[Warning: This story contains spoilers from the entire fifth season of Orange Is the New Black.]
Natasha Lyonne wanted to experience the full swell of emotion the viewers would be feeling when she was filming the final scene of season five of Orange Is the New Black. So she asked the episode’s writer, Lauren Morelli, and director Jesse Peretz if they could play the song they were planning on using in the episode, The Cinematic Orchestra’s “To Build A Home.”
“As soon as I heard it, I remember starting to cry,” Lyonne, who plays Nicky, tells The Hollywood Reporter. “Everyone started to cry. Hearing the song and the boom helped to really get a grasp on just how intense the moment was.”
That “boom” was the sound of an explosion set off by the riot police who had stormed Litchfield to reclaim the prison. The 13-episode uprising had come to an end, leaving 10 key characters standing together, during a unified moment of defiance, in the abandoned swimming pool-turned-bunker where they had been seeking shelter. The prison reform negotiations, led by Taystee (Danielle Brooks), had failed and the CERT team was armed and ready to handle what they assume is a group of resisting inmates on the other side of the door.
“It was very easy to feel the believability of not knowing what was coming through that door while holding hands with these people who I’ve been with for the last five years,” said Lyonne of the final days on set, which took place in the weeks following the 2016 presidential election. In the scene, the women who form the line are (below): Frieda (Dale Soules), Suzanne (Uzo Aduba), Cindy (Adrienne C. Moore), Taystee (Danielle Brooks), Red (Kate Mulgrew), Piper (Taylor Schilling), Alex (Laura Prepon), Nicky, Gloria (Selenis Leyva) and Blanca (Laura Gomez).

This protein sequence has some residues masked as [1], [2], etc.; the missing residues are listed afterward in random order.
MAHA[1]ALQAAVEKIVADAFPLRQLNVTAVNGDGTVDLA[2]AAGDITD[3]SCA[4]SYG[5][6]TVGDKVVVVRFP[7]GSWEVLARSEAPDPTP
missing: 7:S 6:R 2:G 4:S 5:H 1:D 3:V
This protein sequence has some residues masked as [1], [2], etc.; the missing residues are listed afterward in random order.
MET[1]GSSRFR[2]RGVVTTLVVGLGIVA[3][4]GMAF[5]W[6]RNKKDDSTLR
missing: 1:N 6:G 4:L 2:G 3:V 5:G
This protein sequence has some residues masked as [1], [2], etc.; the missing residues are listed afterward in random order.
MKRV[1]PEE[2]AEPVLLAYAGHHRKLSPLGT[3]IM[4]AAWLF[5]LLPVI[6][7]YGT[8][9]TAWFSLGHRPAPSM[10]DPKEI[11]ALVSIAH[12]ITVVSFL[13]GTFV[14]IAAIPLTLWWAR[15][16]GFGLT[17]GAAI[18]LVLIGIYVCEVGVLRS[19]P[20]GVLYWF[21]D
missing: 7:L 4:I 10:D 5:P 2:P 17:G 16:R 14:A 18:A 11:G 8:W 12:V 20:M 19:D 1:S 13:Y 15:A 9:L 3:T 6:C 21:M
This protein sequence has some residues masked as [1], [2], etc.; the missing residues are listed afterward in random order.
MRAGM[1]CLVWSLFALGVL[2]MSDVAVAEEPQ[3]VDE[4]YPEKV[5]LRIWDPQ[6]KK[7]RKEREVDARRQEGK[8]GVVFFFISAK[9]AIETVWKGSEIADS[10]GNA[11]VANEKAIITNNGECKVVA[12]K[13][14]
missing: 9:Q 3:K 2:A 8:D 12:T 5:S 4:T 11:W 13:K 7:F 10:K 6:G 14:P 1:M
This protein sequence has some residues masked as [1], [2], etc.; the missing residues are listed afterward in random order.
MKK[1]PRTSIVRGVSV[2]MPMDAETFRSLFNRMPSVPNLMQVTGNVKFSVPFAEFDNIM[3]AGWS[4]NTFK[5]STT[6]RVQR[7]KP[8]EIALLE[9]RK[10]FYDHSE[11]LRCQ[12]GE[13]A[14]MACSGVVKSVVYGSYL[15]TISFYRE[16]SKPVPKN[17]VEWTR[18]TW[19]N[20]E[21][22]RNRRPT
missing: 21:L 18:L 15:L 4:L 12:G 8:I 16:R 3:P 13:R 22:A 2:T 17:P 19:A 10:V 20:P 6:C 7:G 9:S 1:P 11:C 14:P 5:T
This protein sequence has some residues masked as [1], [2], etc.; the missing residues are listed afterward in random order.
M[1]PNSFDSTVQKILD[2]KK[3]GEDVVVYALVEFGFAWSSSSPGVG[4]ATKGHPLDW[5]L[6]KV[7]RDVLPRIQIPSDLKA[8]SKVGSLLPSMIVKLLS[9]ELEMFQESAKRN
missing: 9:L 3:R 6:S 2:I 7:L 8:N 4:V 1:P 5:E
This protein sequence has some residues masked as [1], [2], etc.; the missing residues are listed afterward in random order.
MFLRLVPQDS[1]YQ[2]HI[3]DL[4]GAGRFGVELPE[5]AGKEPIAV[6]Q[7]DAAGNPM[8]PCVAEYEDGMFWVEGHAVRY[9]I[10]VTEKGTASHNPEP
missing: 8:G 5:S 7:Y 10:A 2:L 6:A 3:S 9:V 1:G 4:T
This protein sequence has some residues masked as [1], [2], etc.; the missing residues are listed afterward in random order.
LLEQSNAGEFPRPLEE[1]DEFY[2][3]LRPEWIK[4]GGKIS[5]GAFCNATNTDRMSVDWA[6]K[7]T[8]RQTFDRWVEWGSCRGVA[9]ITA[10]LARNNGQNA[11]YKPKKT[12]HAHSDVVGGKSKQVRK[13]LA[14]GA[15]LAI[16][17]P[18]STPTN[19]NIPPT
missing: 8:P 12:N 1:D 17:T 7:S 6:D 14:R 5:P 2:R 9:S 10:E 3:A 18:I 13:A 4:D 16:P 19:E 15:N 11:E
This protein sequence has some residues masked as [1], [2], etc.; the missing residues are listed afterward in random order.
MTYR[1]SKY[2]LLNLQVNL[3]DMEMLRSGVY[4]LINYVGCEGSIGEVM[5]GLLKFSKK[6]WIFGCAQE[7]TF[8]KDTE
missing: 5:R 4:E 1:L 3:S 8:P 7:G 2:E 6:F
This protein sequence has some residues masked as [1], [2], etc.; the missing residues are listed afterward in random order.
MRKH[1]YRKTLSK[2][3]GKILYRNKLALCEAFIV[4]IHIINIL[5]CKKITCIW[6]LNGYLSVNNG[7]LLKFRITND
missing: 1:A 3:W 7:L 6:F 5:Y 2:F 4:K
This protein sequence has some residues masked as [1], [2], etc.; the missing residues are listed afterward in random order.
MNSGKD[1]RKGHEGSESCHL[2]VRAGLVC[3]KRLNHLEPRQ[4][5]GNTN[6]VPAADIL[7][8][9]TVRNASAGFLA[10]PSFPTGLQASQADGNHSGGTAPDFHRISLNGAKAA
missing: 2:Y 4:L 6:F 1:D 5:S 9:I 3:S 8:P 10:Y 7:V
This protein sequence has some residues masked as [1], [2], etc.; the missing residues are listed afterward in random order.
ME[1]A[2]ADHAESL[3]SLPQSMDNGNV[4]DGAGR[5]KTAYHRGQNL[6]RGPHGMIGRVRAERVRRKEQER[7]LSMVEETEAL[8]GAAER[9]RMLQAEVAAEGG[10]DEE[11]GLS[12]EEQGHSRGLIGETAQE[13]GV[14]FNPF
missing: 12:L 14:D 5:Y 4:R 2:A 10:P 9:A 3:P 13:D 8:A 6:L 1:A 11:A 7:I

“We don’t have the next script, so we genuinely don’t know,” Lyonne adds of the cast being in the dark about where creator Jenji Kohan will lead them next — and how many of them will be following. “We don’t know if all of our characters die. If some of us die. We don’t know if we kill everybody that walks through that door.”
Morelli, who is also a producer on the series and married to Samira Wiley, explained the significance of the 10 women who are left standing together in the end, marking the series’ biggest cliffhanger to date.
“It was one of the first times in the show, aside from Poussey’s death in the cafeteria, where things transcend racial tribes,” she told THR, “Having these leaders of the various racial groups come together felt really important: This riot is about all of us.” A conversation they constantly came back to in the writers room revolved around committing to the riot, as well as its aftermath. “If this is going to be the season, then that means we are tying ourselves into the reality of the consequences of that,” she said. Orange has already been renewed through a seventh season, and one trend the writers always follow is upping the ante from the season prior: “Next season looks different.”
In the end, after a season driven by the loss of one of their own with the death of Poussey Washington (Wiley), the future for the characters Orange viewers love does not look bright. As the 10 inmates were standing their ground inside, the rest of the prison was being split into two as they were bussed away to unknown locations. As it had been heavily foreshadowed, history shows that riots don’t end well for inmates — especially those who stepped up to lead or, in this case, took guards hostage — and, as the fifth season showed, Orange is committed to shining a light on the reality of the sweeping injustice in the justice and prison systems in America.
Below, THR spoke with the women who were left standing in the finale about what they think could happen when they return to set in July to film the sixth season.